So, anyways - as the money was legally placed 'in international bank', I decided that this e mail was probably legitimate. Click To TweetI expect that Mr. Assad said, 'oh yes, that's fine - I know her, she is eminently suitable to set up an engineering company in Asia because she did metal-work at school in her final year. Oh, and she does loads of different crafts. She is great a not bothering to use a ruler to gauge critical measurements; I am sure she would do very well in engineering.'

She is great a not bothering to use a ruler to gauge critical measurements; I am sure she would do very well in engineering.' Click To Tweet

 

Ok - so this stuff isn't really funny. These people are scammers who have probably conned lots of people out of money. So digging deeper into the meta-data behind the email, I found the info you see here in the screen-shot. 'James Angelone' - or whatever his real name is, seems to be connected in some way to an entity called connichi.de - with German connections.

scam emails

.de is the country code top level domain for Germany. Connichi, according to Google, is an annual 3-day anime convention in Germany, held by the German Anime Association. Anime is a term used for Japanese Animation. Their website is connichi dot de. (I have written dot instead of using . because I do not want to link to it.) You can see from the document above, that @connichi dot de is all over the meta-data behind the scam e mail I was sent. 

I am not suggesting that this entity is sending out scam emails but I am curious as to why their domain is all over the back end of an e mail I was sent offering me the chance to have $10,600,000 USD to set up an engineering company in Asia. It's just weird.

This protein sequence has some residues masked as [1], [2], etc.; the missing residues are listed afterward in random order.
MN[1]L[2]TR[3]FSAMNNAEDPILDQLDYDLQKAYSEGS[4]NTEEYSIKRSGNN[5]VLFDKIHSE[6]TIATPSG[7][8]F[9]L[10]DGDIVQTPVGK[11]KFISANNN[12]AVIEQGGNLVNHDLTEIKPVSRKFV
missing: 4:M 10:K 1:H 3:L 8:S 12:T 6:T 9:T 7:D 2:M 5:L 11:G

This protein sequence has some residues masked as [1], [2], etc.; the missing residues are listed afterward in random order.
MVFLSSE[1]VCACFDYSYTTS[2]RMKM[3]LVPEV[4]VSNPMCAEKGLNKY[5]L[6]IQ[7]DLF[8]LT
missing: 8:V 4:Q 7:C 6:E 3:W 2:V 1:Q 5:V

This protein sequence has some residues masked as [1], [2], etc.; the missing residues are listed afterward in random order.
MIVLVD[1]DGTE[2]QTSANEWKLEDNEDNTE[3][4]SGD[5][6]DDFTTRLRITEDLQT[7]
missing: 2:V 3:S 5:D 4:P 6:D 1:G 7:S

scam emails

If you look at the contact list from connichi's website, all the contacts have @connichi.de after them. If you look at my image of the backend data that I found when digging deeper into the hidden email meta-data, you will see it says (Authenticated sender: gewinnspiel @ connichi.de) 

I have no idea why that domain is all over the scam e mail but I would love to know. There may be an innocent explanation of course.

Oh yes, and when I Googled the meaning of gewinnspiel - I found it is German for 'competition', 'lottery', 'sweepstakes' etc. You know, the kind of words one could associate with scams if one was in a sensible mood. 

When I Googled the meaning of gewinnspiel - I found it is German for 'competition', 'lottery', 'sweepstakes' etc. Click To Tweet

e mail scams

My e mail and the associated backend info have now been passed to the UK police department dealing with online fraud.

How about you? Have you been sent any hilarious scam e mails lately? I am just off to the bank to see if my 40% is in there yet. I expect it is because 40% of nothing, give or take a few zeros is...er...NOTHING!

http://content.met.police.uk/Article/Mass-market-fraud/1400010736273/1400010736273

http://www.actionfraud.police.uk

16 comments

  1. These emails always give me a chuckle! It’s saddening really that these things are still around and that some people are unfortunate enough to fall for them. I think spreading the word about these sorts of scams will always help though. Not everyone knows about them and they won’t be the last!